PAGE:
A recent European Wind Energy Association (EWEA) blog post about nuclear energy “subsidies” includes a statement revealing a common misunderstanding about energy system economics.
There is also a puzzling contradiction in Foratom’s blog. First it claims, “today nuclear energy is competitive in the internal energy market without requiring public financial support.” Later in the same article it says, “because the initial capital cost of nuclear power is relatively high, long-term guaranteed price for electricity are probably the best way to make investment in nuclear attractive enough”. Surely if it is competitive in the market it doesn’t need a guaranteed price?
The competitive problem is that “the market” generally favors sprinters when the real economy would do better if the energy market was set up to favor ultra marathoners who could keep steadily moving forward long after the sprinters have given up and faded out of the race. Because of the focus on short term profits and daily market swings, investors often make decisions based on rapid capital movements.
In the energy business, that set up favors fuels that can be used in cheap machines, especially when the fuels are sold by very large entities with at least one related and highly profitable product that can afford to establish low market prices that last long enough to drive out the competition. I provided the following comment on the EWEA blog post.
There is a solid reason why nuclear energy developers are interested in the establishment of a stable market price for their product.
The leaders of the nuclear industry can look at history to recognize that the competitive natural gas industry has the ability to sell its product at a loss for several years in a row in order to drive down market prices and disable its competition. That is possible because there really is no isolated “natural gas” or “methane” industry — the suppliers are also oil companies because both products come out of the same holes in the ground.
If the petroleum producers cannot find a market for their gas, they still have to get rid of it somehow. The cheapest disposal method is to simply burn it off; the most expensive approach is to inject it back into the reservoir.
When the gas industry is able to kill off its competition, it sets itself up for a boom in profits because customers, once hooked, have a hard time shifting to another power source once the price starts rising. Eventually, the high prices result in another round of investment in alternatives like nuclear, but the cycle can continue, resulting in large losses at the newly developed alternatives while the gas companies have their oil revenues to support the temporarily low prices.
Here in the US, we have had the “luxury” of about four years of extremely low natural gas prices. The nuclear renaissance that was gaining steam before 2008 has just about died out with only four reactors actually moving forward out of the 30 or so that were once in serious planning.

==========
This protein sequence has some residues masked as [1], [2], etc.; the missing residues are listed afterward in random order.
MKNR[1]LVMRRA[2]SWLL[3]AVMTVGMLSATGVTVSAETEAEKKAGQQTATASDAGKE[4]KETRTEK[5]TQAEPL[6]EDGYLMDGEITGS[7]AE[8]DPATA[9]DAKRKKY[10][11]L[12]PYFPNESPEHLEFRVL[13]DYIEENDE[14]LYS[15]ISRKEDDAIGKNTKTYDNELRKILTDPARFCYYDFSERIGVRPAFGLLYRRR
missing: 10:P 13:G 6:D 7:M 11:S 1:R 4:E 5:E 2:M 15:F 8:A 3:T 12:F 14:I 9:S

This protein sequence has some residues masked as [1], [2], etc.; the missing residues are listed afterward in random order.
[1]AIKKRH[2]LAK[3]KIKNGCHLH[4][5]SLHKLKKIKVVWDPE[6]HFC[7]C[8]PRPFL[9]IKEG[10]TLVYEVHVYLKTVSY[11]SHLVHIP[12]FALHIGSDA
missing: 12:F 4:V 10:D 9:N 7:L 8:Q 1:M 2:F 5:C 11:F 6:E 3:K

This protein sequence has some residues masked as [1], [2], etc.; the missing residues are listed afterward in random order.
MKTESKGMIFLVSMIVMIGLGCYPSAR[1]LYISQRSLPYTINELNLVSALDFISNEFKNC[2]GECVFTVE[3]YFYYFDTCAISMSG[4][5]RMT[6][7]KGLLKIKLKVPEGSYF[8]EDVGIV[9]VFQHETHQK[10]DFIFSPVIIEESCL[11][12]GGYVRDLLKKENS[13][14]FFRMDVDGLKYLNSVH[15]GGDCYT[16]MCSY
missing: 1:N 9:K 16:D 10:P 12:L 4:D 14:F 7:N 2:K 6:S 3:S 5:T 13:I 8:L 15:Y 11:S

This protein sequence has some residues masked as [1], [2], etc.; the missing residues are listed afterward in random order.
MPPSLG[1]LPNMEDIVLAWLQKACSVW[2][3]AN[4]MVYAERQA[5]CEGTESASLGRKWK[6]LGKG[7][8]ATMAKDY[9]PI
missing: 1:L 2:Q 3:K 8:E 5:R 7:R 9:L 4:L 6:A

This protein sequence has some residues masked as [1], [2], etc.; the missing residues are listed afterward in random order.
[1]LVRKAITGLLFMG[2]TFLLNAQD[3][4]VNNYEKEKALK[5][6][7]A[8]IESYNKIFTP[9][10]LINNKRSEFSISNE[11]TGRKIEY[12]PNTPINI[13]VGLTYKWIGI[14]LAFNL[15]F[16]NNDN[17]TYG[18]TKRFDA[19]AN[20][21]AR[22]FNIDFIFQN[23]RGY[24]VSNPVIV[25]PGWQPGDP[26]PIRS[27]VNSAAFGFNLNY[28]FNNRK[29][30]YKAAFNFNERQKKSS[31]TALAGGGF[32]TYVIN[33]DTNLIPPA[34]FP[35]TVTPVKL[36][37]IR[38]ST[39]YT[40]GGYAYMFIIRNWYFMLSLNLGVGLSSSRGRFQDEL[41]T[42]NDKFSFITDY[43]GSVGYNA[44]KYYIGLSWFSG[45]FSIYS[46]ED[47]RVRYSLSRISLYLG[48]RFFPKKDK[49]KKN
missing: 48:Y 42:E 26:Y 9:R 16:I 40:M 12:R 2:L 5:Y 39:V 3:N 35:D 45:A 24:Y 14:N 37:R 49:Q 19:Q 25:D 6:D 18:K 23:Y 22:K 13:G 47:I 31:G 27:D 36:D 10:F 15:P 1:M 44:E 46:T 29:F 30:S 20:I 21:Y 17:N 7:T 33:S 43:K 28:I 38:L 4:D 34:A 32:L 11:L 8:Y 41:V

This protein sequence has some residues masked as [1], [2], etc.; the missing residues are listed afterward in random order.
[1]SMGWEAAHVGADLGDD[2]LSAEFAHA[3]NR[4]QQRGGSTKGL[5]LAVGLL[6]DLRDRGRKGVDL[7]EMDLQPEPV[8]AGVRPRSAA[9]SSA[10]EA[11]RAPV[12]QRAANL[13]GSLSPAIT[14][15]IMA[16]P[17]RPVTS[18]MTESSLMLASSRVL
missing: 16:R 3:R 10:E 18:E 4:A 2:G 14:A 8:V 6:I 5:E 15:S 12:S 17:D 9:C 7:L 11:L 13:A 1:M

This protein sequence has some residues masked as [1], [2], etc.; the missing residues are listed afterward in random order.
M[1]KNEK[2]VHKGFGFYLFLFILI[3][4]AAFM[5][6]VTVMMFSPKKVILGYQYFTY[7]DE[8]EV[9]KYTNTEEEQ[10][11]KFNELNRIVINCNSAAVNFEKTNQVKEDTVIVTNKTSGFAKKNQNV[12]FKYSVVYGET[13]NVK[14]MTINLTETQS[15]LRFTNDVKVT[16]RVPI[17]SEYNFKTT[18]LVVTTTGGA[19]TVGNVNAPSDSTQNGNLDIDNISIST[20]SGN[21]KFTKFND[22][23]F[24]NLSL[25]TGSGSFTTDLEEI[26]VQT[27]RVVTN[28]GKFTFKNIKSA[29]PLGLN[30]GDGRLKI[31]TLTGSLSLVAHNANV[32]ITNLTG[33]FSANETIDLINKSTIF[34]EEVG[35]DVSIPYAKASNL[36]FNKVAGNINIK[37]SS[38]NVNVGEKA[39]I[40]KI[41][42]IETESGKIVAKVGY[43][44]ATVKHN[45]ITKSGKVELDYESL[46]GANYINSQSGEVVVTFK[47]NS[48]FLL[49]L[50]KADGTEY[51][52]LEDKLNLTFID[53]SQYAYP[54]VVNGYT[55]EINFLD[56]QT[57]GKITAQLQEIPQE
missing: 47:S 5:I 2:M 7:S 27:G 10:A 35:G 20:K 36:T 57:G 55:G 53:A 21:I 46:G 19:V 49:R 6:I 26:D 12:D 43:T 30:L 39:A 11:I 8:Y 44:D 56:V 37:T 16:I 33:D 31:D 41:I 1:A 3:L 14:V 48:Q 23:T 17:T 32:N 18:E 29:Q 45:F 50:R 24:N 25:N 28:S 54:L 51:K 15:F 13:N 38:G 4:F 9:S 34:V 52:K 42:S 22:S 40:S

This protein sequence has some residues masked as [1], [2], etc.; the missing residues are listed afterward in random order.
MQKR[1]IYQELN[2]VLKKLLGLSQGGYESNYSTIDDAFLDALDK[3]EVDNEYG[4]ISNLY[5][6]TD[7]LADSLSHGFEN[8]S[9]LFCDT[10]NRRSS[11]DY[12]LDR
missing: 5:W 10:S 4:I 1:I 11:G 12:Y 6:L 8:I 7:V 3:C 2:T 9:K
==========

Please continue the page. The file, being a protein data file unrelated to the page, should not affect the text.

Surprise, surprise, natural gas prices have started to rise again, with a 75% increase from the low point. (The low was just under $2 per MMBTU, the current price is $3.52 per MMBTU at one of our largest trading hubs.)
Publisher, Atomic Insights
Whenever I get involved in a discussion about energy market prices, I like to point back to the graph of natural gas prices in the United States. As you can see, the most important feature is that the price is unpredictable and can vary by a couple of hundred percent over a relatively short time. Anyone who believes that natural gas prices can be predicted needs to try to buy futures that are more than two years out.
If nuclear plant developers ask for predictable market prices, there is a tradeoff deal that the public needs to better understand. When nuclear plants are provided price stability for their output in order to make the finances work out for the investors, customers need advocates that can ensure their interests are protected. If they agree to pay a price that might be higher than the market price at certain times, they should also ensure that the prices they agree to pay do not rise just because the market price rises.
In other words, the nuclear plant investors should not be the ones who profit by above market prices when the market price is low AND the ones who profit when the market prices increase. In the Southeast US, there are some excellent examples of rate regulation deals that have been favorable to the interests of both the sellers and the buyers. Each side of the deal also had to make some sacrifices in order to achieve the goal of predictable prices for a valuable commodity – reliable, emission-free electricity.
That commodity is the one that enables nearly every other facet of modern living, from the clean water piped into our homes, to the massive data streams available for our education and entertainment, to the reliable lighting, and to our ability to control our own indoor climate. Reliable, clean power is a product that is worth a considerable effort; it is also far too important to leave to the “market” decisions made by people who are mostly motivated by short term money-making.
Update (Posted October 25, 2012)
A post on the UK Nuclear Industry Association blog providing some details about the strike price negotiations underway with regard to EDF’s Hinkley Point C nuclear power plant construction project makes similar arguments to my post above.
It is worth reading if you want to understand a little more about the complex, but important decisions associated with building large, reliable, emission-free nuclear power stations that may very well be providing low marginal cost electricity into the 22nd century. (I mention that fact because the post compares the capital outlay associated with Hinkley Point C to the cost of the London Olympics, which was an event whose economic return on investment is over and done in just a few short months.)